Originally published in 1981, this book covers the development of the Social Democratic Party (SPD) from its inception to the end of the Weimar republic. Within a historical framework it analyses the role and operation of the SPD in the changing social and political climate of Germany and describes the party’s internal struggles throughout the period. The party continually debated its aims and the means to achieve them. Conducted by people such as Kautsky, Bernsteina dn Rosa Luxemburg, with close links to Marx, Engels and other leaders of the international socialist movement, this debate within the party was one of the most fundamental socialist controversies, whose relevance remains today.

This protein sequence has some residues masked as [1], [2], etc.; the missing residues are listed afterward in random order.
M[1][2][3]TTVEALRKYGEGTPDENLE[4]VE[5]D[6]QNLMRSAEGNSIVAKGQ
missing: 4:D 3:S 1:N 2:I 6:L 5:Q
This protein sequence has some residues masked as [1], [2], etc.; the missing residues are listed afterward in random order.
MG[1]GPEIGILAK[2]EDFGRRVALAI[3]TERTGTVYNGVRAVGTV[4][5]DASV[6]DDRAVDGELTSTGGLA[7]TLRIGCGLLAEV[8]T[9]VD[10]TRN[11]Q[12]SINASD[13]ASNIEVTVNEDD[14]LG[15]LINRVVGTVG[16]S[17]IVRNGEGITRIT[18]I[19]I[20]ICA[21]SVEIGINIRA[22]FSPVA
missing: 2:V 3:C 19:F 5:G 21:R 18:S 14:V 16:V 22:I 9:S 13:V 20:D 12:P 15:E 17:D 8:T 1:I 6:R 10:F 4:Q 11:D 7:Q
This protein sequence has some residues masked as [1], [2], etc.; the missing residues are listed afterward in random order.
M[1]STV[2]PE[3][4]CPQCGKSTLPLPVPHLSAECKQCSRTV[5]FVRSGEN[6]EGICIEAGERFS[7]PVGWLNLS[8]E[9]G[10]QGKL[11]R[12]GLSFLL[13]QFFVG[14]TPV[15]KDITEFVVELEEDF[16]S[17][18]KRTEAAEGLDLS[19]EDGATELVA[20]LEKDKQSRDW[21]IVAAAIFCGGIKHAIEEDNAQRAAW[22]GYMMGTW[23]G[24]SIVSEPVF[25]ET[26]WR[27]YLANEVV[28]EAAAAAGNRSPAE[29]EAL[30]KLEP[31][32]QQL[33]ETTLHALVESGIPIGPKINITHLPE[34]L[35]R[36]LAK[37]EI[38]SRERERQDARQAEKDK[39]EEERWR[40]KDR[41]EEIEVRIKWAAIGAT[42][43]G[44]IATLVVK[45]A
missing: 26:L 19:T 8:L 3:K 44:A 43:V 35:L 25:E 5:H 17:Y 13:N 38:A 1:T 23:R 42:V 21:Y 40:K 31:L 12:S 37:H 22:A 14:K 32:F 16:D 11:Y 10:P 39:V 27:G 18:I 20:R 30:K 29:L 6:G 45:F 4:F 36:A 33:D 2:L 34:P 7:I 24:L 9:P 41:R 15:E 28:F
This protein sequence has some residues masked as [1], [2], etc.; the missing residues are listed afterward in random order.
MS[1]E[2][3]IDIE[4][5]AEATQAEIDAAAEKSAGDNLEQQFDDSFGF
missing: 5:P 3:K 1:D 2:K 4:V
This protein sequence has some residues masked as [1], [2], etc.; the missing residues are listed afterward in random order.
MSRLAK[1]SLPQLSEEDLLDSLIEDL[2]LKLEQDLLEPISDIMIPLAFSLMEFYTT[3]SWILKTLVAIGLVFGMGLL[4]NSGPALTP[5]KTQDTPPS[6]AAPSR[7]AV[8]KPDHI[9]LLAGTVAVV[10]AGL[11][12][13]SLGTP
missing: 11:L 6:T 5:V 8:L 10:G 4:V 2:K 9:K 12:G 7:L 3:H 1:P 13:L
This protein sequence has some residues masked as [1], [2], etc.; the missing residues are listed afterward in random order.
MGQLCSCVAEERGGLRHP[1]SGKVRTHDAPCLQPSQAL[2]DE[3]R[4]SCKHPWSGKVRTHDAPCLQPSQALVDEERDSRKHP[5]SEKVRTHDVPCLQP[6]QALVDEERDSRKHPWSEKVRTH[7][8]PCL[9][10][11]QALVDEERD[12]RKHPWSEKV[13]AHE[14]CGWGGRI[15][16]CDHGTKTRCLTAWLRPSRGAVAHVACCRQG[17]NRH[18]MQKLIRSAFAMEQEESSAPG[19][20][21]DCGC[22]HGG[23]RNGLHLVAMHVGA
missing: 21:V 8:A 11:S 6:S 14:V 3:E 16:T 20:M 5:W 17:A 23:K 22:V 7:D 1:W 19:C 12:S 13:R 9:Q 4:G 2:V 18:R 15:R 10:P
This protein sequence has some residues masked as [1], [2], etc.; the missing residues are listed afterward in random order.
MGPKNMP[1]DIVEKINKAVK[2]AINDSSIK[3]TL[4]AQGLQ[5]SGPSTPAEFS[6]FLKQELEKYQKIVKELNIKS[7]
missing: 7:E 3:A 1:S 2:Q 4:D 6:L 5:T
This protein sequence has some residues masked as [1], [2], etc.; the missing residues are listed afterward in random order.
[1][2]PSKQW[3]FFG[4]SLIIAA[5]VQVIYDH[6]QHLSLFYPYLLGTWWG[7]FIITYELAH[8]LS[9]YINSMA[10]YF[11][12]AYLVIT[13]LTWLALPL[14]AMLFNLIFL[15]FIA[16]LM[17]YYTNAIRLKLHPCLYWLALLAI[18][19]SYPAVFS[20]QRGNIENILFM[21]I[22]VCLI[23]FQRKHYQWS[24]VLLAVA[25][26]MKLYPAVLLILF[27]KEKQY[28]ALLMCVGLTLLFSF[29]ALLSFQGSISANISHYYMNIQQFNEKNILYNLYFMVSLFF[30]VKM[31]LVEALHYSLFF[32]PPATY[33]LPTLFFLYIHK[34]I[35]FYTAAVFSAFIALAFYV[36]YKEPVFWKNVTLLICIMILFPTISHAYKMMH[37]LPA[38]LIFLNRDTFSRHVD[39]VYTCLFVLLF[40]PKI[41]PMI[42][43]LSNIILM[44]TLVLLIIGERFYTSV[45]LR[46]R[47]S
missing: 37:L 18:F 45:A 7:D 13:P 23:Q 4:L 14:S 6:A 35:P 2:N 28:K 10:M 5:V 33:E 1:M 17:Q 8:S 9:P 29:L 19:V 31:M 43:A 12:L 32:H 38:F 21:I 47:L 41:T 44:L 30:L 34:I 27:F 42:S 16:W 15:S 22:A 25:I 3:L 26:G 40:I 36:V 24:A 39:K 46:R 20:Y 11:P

Table of Contents
1. Industrialisation and the Entry of the German Working Class into Politics 2. The Role of the Working-Class Party in the Pseudo-democratic State 3. The Political Mobilisation of the German Working Class SPD 4. Social Milieu, Political Control and the Grass Roots of Social Democracy 5. The Elective Fatherland: Socialist Subculture from Ghetto to Republic 6. The Structure of a Democratic Party in Action: Mass Membership, Leadership and Bureaucracy 7. A Revolutionary But Not a Revolution-Making Party? Theory and Tactics from Erfurt to Weimar 8. Conclusions